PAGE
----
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Rich New Yorkers Face a Nasty Estate Tax Surprise

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New York City. Park Avenue at dusk.
Patrick Batchelder/Alamy
By Robert Frank

If you're a New York multimillionaire, you now have another incentive to stay alive.

A change this month in New York's estate tax, which was billed as tax relief for the wealthy, contains a hidden wrinkle that could leave some multimillionaires with a much bigger surprise tax upon their death. Certain estates could even wind up with a tax rate of 164 percent on portions of their estates, according to one tax expert.

The changes were intended to ease the tax bill for wealthy New Yorkers and prevent them from fleeing to lower-tax states. A report from the Tax Foundation found that New York had the highest tax burden in the country as a percentage of state income. It found that New Yorkers spent 12.6 percent of their per capita income in 2011 on state and local taxes.

"It's nonsensical," said Kevin Matz, an accountant and attorney in White Plains, N.Y.
"The governor said this is about making New York a better climate for the wealthy. It's had the opposite effect."

On its face, the new law seems like tax relief. Under the previous law, New Yorkers paid estate taxes of 3.06 percent to 16 percent on the value of estates over $1 million. The new law raises that exclusion to $2.062 million this year and gradually increases it to more than $5 million by 2017.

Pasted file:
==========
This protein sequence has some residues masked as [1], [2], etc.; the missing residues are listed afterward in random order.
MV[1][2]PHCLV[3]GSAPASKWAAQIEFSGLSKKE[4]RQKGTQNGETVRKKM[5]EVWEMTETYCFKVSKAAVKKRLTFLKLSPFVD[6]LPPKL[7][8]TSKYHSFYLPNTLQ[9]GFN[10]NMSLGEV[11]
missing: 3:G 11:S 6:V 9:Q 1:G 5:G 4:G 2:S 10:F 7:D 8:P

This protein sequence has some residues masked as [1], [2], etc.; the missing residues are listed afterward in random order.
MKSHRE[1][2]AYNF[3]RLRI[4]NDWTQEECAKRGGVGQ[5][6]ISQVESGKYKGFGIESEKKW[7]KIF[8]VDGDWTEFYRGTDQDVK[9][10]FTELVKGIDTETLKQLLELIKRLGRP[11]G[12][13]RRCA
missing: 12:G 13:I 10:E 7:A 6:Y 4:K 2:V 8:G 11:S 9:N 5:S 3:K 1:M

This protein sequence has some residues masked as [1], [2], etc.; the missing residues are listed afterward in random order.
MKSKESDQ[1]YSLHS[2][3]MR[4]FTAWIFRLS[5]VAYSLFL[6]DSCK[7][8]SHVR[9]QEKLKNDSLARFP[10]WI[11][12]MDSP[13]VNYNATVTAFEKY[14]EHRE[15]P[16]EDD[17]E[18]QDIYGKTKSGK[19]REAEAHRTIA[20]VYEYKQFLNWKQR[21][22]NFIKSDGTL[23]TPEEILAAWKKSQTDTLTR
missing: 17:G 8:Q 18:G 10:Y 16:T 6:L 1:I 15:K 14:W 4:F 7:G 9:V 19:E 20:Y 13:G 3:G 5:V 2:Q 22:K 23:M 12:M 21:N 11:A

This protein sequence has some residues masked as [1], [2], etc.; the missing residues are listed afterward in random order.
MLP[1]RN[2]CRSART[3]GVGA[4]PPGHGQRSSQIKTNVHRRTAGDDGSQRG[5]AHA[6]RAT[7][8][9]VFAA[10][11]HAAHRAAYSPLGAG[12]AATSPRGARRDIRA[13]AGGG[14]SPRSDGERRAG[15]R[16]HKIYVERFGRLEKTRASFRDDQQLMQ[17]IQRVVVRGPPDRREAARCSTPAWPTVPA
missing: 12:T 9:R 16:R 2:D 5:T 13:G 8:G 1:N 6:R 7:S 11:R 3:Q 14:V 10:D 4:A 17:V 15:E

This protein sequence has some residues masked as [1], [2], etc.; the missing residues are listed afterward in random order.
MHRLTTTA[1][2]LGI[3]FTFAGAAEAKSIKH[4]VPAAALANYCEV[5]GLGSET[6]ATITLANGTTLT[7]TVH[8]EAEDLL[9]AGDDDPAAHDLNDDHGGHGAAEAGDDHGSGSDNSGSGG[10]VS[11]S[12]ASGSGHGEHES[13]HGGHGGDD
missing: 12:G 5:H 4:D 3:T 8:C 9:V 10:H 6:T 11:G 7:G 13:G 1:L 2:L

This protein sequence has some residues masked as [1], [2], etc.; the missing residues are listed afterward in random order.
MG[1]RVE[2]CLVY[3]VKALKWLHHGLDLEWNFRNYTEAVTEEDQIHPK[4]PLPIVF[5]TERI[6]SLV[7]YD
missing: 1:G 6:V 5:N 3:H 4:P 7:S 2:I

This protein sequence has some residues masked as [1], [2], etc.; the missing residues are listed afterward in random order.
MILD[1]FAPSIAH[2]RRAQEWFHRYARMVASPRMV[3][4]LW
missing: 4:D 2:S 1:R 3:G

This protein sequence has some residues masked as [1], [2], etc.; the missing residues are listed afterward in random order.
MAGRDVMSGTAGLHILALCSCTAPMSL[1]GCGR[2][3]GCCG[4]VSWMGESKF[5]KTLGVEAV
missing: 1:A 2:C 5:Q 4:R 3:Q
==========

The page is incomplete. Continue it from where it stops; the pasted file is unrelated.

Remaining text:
But because the law also phases out certain credits related to federal taxes, people who have estates valued just above the $2 million threshold could get massive estate tax bills. An analysis by U.S. Trust found that a New York resident who dies today with a taxable estate of $2,165,625 could have to pay an estate tax of over $112,050. That represents a tax of over 100 percent on the value of the estate over $2,062,000.

It gets worse in a few years. Matz said that assuming that the exclusion rises to $5,250,000, a New Yorker with a taxable estate of $5,512,500 would have to pay an estate tax of $430,050. That's a marginal tax rate of 164 percent on the value of the estate above the exclusion.

"It's a bait and switch," Matz said.

The solution, he said, is to not phase out the tax credits. Or, the state could also allow them to phase out over a much longer period of time.

The New York State Society of CPAs and other groups have sent letters to New York lawmakers in hopes of getting a quick fix. So far, there has been little response.

A spokesman for the New York State Division of the Budget said that while the marginal rates may have changed, "No one's taxes have gone up. The dollar amount they pay does not increase."

He added that the tax change has insured that by the time it's fully implemented in 2017, 90 percent of New York's estates will no longer be taxed.